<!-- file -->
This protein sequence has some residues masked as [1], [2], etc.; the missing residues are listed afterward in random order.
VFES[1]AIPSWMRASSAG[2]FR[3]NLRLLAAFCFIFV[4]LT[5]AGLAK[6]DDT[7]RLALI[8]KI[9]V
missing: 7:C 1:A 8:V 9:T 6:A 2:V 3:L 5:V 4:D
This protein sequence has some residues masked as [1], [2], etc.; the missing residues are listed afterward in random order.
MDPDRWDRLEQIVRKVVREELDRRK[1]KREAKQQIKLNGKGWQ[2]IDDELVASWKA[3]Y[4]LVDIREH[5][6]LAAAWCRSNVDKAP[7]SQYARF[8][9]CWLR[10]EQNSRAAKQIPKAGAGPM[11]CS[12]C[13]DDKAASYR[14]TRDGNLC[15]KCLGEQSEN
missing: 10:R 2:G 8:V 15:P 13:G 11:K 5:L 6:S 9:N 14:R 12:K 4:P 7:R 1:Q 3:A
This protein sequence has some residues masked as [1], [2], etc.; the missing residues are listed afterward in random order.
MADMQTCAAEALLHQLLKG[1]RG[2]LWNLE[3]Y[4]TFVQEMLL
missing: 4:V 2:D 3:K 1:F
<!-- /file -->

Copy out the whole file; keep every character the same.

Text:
This protein sequence has some residues masked as [1], [2], etc.; the missing residues are listed afterward in random order.
VFES[1]AIPSWMRASSAG[2]FR[3]NLRLLAAFCFIFV[4]LT[5]AGLAK[6]DDT[7]RLALI[8]KI[9]V
missing: 7:C 1:A 8:V 9:T 6:A 2:V 3:L 5:V 4:D
This protein sequence has some residues masked as [1], [2], etc.; the missing residues are listed afterward in random order.
MDPDRWDRLEQIVRKVVREELDRRK[1]KREAKQQIKLNGKGWQ[2]IDDELVASWKA[3]Y[4]LVDIREH[5][6]LAAAWCRSNVDKAP[7]SQYARF[8][9]CWLR[10]EQNSRAAKQIPKAGAGPM[11]CS[12]C[13]DDKAASYR[14]TRDGNLC[15]KCLGEQSEN
missing: 10:R 2:G 8:V 15:P 13:G 11:K 5:L 6:S 9:N 14:R 12:K 4:P 7:R 1:Q 3:A
This protein sequence has some residues masked as [1], [2], etc.; the missing residues are listed afterward in random order.
MADMQTCAAEALLHQLLKG[1]RG[2]LWNLE[3]Y[4]TFVQEMLL
missing: 4:V 2:D 3:K 1:F